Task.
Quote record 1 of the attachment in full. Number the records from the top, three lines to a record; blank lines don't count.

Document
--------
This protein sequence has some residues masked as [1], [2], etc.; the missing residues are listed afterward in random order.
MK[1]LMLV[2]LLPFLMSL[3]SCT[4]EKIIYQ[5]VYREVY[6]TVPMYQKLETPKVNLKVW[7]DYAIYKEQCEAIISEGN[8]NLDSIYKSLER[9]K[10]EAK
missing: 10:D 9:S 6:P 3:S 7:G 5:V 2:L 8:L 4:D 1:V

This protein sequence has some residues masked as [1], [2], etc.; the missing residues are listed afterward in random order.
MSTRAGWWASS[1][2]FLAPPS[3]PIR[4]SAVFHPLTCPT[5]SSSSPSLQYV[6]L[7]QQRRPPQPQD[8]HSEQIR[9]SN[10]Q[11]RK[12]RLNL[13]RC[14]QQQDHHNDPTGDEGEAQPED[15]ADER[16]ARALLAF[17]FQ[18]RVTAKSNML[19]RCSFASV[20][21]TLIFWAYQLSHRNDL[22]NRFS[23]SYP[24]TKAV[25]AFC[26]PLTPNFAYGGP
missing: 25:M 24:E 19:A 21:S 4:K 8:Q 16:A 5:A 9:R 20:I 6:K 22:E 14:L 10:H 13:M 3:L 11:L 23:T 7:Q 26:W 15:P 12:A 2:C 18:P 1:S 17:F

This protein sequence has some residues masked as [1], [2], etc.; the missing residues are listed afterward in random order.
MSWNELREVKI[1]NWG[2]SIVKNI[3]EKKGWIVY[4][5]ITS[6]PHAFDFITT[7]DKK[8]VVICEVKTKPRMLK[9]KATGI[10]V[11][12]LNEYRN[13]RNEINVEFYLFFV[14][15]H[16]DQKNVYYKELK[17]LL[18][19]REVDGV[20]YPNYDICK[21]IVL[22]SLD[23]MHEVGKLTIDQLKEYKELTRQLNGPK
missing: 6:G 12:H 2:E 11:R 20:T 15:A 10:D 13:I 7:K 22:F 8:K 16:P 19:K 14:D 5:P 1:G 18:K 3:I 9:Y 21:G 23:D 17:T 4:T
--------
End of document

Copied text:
This protein sequence has some residues masked as [1], [2], etc.; the missing residues are listed afterward in random order.
MK[1]LMLV[2]LLPFLMSL[3]SCT[4]EKIIYQ[5]VYREVY[6]TVPMYQKLETPKVNLKVW[7]DYAIYKEQCEAIISEGN[8]NLDSIYKSLER[9]K[10]EAK
missing: 10:D 9:S 6:P 3:S 7:G 5:V 2:L 8:L 4:D 1:V